Previewing Sunday Night Baseball: Cards at Cubs

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With the Cardinals and Cubs about to bring the first half of the season to a close, here’s some things to consider…

On the bump

– Adam Wainwright (9-5, 3.09) toes the rubber for the Cardinals. He
tossed 8 1/3 shutout innings in his last start against the Brewers on
Tuesday. Wainwright has allowed two runs or less in four out of his
last five starts, lowering his ERA from 3.49 to 3.09 in the process. He
has pitched six or more innings in 16 straight starts dating back to
April 11.

– Randy Wells (4-3, 2.48) starts the nightcap for the Cubs. Wells
allowed two runs over six innings in a 4-2 win over the Braves in his
last start on Monday. He has won four consecutive starts, allowing two
runs or less in each of them. This is his first career start against
the Cardinals.

Back in the lineup

– Derrek Lee is back in the lineup after leaving Saturday’s game
with neck spasms. After a .189 April, the 34-year-old first baseman has
rebounded, compiling a .281/.356/.514 line with 17 homers and 56 RBI.

Rookie of the Year?

– After struggling through April and May, Colby Rasmus has asserted
himself as the prohibitive favorite in the National League Rookie of
the Year race. He currently leads all rookies in hits, runs, doubles,
homers and RBI.

All-Stars

– Ted Lilly (9-6, 3.18) is the lone Cubs All-Star while Albert
Pujols (.338, 32 HR, 85 RBI) Yadier Molina (.280, 5 HR, 30 RBI) and
Ryan Franklin (0.82 ERA, 20 saves)will represent the hometown Cardinals.

On the mend

– The Cubs will be without catcher Geovany Soto for about a month. He
was placed on the 15-day disabled list with a mild left oblique strain
on Saturday. Hampered by a shoulder issue in the early going, the 2008
National League Rookie of the Year got off to a slow start, but
regained some pop with six homers in 74 June at-bats. Koyie Hill will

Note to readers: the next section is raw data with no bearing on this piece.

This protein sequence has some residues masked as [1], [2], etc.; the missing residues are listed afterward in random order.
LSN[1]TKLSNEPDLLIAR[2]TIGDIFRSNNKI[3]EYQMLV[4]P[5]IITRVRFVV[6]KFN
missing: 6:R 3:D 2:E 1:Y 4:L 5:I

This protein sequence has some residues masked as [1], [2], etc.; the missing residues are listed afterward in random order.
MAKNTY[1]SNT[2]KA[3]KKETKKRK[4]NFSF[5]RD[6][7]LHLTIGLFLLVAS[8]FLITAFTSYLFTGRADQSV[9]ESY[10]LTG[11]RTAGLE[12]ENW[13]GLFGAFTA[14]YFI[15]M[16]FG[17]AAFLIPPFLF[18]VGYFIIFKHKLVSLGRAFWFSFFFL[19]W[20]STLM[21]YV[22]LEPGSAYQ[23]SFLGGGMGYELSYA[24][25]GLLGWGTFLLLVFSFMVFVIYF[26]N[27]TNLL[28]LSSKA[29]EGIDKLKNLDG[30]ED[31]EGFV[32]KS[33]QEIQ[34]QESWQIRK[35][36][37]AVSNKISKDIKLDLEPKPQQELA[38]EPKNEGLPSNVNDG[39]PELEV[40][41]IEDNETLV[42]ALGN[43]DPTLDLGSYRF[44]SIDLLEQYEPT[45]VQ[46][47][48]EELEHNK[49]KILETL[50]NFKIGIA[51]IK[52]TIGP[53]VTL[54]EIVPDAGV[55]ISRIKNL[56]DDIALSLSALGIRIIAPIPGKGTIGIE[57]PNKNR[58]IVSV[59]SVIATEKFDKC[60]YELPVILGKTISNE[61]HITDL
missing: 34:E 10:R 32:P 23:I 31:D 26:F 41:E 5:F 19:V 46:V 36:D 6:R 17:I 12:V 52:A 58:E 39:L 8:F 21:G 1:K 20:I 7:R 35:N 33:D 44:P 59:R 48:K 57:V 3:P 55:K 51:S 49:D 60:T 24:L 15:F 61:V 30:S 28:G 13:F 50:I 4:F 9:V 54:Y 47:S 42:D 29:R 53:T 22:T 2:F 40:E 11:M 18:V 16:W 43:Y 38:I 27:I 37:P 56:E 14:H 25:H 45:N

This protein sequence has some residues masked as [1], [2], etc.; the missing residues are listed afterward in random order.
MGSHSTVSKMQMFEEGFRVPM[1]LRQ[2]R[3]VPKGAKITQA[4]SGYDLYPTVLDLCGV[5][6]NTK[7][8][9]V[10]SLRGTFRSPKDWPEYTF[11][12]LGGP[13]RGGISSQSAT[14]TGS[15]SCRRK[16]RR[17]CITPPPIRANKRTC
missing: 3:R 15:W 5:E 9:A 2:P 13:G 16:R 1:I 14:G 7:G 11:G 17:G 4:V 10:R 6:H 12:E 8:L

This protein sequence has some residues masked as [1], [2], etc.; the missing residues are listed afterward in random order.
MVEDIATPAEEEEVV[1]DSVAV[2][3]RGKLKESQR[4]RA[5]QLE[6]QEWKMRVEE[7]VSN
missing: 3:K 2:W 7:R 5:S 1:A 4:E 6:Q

fill in for now.

Fantasy angle

– Aramis Ramirez is 10-for-25 (.400) with a homer, four doubles and four RBI against Wainwright in his career.

Travis d’Arnaud’s position in Wednesday’s box score read “3B-2B-3B-2B-3B-2B-3B-2B-3B-2B-3B-2B-3B-2B-3B-2B-3B-2B”

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The Mets had to scratch both Jose Reyes and Wilmer Flores an hour before Wednesday’s game against the Yankees due to ribcage injuries, so Travis d'Arnaud — normally a catcher — borrowed David Wright‘s glove and played third base for the first time in his career. He had played some third base in spring training, but as far as an official professional game goes, he’s never been there.

The first two batters the Yankees sent up to the plate in the first inning were left-handed. But when the right-handed Aaron Judge came up, manager Terry Collins swapped second baseman Asdrubal Cabrera with d’Arnaud. It became a thing. The two swapped once more in the first inning, three times in the second, once in the third, five times in the fourth, once in the fifth, three times in the sixth, four times in the seventh, once in the eighth, and twice in the ninth. It worked, as d’Arnaud didn’t have an opportunity to make a play until catching Todd Frazier‘s pop-up for the first out of the ninth inning — as a second baseman. Cabrera had a handful of opportunities, including immediately after having swapped with d’Arnaud.

The Mets lost 5-3. At the plate, d’Arnaud went 0-for-3 with a sacrifice fly. Cabrera was 1-for-4.

Matt Reynolds and Gavin Cecchini are being recalled from Triple-A Las Vegas so the Mets don’t have to do the “3B-2B shenanigans,” as MLB.com’s Anthony DiComo put it, again.

John Lackey stole the first base of his career

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Cubs starter John Lackey stole the first base of his 15-year career on Wednesday against the Reds. Of course, he spent the first 11 and a half years of his career in the American League, where opportunities to bat, let alone attempt to steal a base, were rare. Lackey entered Wednesday having taken 250 plate appearances, reaching base just 31 times on 17 singles, seven doubles, and seven walks for a .134 on-base percentage. One can imagine the 38-year-old is not exactly the swiftest base runner.

Still, Lackey managed to swipe a bag in the fourth inning. He singled with two outs against Homer Bailey. Then, with an 0-1 count on Ben Zobrist, Lackey broke for second even before Bailey began his windup. Tucker Barnhart stood up to alert Bailey that Lackey was running, so Bailey wheeled around and threw to second base, but Lackey slid into the bag easily safe. It wasn’t a pretty slide, but it did the job.

Lackey, however, was picked off of second base by Barnhart later that inning. Bailey threw a 3-2 fastball wide of the strike zone, walking Zobrist. Lackey had wandered too far off of second base, so Barnhart threw behind Lackey and the tag was applied by Zack Cozart. Lackey was called safe initially. The play was reviewed and the ruling on the field was overturned, ending the fourth inning.

Base Ba’al giveth and Base Ba’al taketh away.